Blackout Continues: USDA Now Delaying Record Releases

PETA Calls On Agency to Post Decisions in Animal Welfare Act–Enforcement Actions Promptly

For Immediate Release:
July 25, 2017

Contact:
David Perle 202-483-7382

Washington – In February, when the U.S. Department of Agriculture (USDA) took down thousands of records pertaining to its enforcement of the Animal Welfare Act (AWA), it assured the public that at least one category of records—decisions in administrative proceedings to enforce the AWA—would still be readily available. But as PETA points out in a letter sent to the USDA this morning, the agency is now taking months to post records, when this process previously took just weeks: The most recent AWA decision on its website is more than two months old.

“As though removing thousands of records from its website weren’t bad enough, the USDA is now dragging its feet in posting even the one category of records it promised to continue making available, impeding PETA’s ability to keep tabs on the roadside zoos and other businesses that exploit animals for profit—and on the USDA’s regulation of these entities,” says PETA Foundation Vice President of Captive Animal Law Enforcement Delcianna Winders. “PETA is calling on the USDA to do its duty under the law and post these records within days, not months.”

PETA—whose motto reads, in part, that “animals are not ours to use for entertainment or abuse in any other way”—has filed a lawsuit against the USDA to compel the agency to return to its website all records related to puppy mills, laboratories, roadside zoos, traveling animal shows, and other enterprises that use and exploit animals.

For more information, please visit PETA.org.

PETA’s letter to the USDA follows.

July 25, 2017

Malcom A. Shorter

Deputy Assistant Secretary for Administration

U.S. Department of Agriculture

Re:    Office of Administrative Law Judges’ Failure to Comply With Statutory Mandates Regarding Online Postings

Dear Mr. Shorter,

I’m writing on behalf of PETA to request that the U.S. Department of Agriculture’s (USDA) Office of Administrative Law Judges (OALJ) resume promptly posting decisions from its Animal Welfare Act (AWA) adjudications online at https://www.oaljdecisions.dm.usda.gov, as required by law. Until recently, the OALJ routinely posted such decisions within a couple of weeks of issuance. Recently, however, the postings have slowed to a torpid pace: The office is now taking months to post these records. Indeed, the most recent AWA decision available on the website is from May 18x—more than two months ago.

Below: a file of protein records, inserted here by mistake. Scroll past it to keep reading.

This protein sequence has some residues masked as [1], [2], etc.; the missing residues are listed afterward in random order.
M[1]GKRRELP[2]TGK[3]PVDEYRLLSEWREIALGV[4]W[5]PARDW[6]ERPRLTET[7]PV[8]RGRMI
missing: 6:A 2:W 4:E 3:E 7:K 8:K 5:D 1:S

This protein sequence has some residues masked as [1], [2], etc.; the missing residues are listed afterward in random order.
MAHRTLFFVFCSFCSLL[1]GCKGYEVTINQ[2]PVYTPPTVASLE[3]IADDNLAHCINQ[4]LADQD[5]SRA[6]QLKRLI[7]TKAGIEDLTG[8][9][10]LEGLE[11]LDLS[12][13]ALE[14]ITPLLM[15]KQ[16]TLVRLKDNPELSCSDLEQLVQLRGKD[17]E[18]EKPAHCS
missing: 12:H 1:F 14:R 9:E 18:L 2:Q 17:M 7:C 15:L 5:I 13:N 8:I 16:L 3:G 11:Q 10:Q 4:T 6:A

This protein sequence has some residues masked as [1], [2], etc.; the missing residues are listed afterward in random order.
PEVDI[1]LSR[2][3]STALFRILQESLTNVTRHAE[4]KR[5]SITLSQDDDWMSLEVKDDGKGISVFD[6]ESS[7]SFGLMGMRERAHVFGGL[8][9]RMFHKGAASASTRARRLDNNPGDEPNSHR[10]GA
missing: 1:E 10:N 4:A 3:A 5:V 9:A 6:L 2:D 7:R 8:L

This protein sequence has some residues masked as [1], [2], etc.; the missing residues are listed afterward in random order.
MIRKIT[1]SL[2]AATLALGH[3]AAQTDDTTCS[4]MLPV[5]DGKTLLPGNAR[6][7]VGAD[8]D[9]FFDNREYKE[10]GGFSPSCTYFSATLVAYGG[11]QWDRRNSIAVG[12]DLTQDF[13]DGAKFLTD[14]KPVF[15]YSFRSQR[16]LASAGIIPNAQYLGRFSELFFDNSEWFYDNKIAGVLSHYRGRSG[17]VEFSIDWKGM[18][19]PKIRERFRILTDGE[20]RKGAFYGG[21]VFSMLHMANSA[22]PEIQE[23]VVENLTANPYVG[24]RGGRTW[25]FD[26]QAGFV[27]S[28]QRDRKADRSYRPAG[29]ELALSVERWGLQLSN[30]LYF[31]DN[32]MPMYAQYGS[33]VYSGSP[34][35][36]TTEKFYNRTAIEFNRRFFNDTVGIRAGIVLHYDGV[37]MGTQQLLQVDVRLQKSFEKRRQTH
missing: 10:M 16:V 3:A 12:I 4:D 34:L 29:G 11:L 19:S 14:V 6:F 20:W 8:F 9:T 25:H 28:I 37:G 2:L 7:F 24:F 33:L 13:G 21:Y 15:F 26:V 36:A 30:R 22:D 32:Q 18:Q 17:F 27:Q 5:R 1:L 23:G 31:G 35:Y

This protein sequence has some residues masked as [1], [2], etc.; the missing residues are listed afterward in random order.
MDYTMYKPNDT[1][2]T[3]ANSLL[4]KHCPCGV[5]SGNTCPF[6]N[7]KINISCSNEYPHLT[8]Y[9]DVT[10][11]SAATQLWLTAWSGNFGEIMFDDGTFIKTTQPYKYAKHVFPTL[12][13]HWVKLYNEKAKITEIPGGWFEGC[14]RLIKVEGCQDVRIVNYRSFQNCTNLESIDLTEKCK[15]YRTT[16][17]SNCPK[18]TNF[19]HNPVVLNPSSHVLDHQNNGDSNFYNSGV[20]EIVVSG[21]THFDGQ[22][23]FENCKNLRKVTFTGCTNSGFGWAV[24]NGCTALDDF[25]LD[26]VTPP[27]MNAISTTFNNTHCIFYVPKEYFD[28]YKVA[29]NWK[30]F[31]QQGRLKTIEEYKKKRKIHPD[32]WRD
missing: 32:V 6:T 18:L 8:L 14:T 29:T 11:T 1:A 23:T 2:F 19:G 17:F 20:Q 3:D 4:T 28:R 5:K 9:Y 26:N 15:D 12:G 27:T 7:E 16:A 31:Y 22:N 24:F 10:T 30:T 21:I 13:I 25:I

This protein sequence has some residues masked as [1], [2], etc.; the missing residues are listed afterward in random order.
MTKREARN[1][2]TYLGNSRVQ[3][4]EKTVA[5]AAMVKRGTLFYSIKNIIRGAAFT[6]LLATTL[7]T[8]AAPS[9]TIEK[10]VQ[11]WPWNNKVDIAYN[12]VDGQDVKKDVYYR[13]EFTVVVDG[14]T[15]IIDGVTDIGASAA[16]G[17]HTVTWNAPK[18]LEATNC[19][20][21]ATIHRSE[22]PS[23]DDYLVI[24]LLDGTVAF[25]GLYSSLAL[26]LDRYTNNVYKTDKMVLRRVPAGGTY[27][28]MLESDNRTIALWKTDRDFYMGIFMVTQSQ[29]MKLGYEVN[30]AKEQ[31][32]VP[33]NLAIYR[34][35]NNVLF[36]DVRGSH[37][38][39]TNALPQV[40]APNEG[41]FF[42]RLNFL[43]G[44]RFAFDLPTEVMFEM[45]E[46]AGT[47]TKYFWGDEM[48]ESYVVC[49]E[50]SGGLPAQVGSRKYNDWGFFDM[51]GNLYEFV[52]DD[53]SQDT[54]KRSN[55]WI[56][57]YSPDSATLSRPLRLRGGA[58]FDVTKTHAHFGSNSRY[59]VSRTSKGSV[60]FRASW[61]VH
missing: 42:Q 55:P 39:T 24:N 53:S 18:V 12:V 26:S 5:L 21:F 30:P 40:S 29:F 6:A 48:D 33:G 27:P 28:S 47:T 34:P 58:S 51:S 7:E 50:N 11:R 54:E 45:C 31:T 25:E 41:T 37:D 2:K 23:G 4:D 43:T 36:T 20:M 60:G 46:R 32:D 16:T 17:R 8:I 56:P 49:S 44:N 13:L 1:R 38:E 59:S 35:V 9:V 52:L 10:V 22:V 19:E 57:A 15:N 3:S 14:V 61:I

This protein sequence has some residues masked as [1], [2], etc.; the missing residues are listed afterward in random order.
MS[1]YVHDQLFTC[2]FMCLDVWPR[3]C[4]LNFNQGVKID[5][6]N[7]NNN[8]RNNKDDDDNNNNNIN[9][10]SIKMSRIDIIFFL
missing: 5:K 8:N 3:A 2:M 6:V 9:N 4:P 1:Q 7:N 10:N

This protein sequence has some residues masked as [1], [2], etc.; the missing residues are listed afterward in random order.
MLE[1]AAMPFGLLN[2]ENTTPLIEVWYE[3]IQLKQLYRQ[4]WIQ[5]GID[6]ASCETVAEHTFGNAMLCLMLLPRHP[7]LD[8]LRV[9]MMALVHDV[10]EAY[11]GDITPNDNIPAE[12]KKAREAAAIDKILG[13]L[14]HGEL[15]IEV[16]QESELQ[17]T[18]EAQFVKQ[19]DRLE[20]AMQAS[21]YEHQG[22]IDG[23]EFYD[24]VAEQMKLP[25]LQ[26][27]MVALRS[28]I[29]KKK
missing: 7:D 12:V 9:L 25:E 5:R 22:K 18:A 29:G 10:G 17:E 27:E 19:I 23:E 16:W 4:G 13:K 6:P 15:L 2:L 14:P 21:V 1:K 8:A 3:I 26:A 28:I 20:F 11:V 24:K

The failure to post these decisions promptly deprives PETA and the public of timely access to information as required by the 1996 amendments to the Freedom of Information Act (FOIA). Those amendments—which were enacted to address agency delays in making records available—require that agencies proactively and within a reasonable timeframe post certain records online, including, specifically, “final opinions, including concurring and dissenting opinions, as well as orders, made in the adjudication of cases.” 5 U.S.C. § 552(a)(2)(A); accord 7 C.F.R. § 1.4(a)(1); see also id. § 1.23 (“Records in formal adjudication proceedings . . . and shall be made available to the public.”). Even when the USDA took down records from its website pertaining to its enforcement of the AWA this past February, it stressed that enforcement records would continue to be made available on the OALJ website.

The failure to provide timely access to these records violates the FOIA’s strong aversion to “secret law”—i.e., it deprives the public of a body of final decisions that reflect the manner in which the agency is implementing the AWA. See NLRB v. Sears, Roebuck & Co., 421 U.S. 132, 153 (1975). This violation of the affirmative-disclosure requirements also harms PETA’s efforts to advocate on behalf of animals who are covered by the AWA.

May I please hear from you by the end of the day on Friday, July 28, that the OALJ will resume posting these decisions within a reasonable timeframe and with a date by which prompt posting will resume?

Thank you for your prompt attention to this important matter.

Very truly yours,

Delcianna J. Winders, Esq.

Vice President and Deputy General Counsel

Captive Animal Law Enforcement

PETA Foundation

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“Almost all of us grew up eating meat, wearing leather, and going to circuses and zoos. We never considered the impact of these actions on the animals involved. For whatever reason, you are now asking the question: Why should animals have rights?” READ MORE

— Ingrid E. Newkirk, PETA President and co-author of Animalkind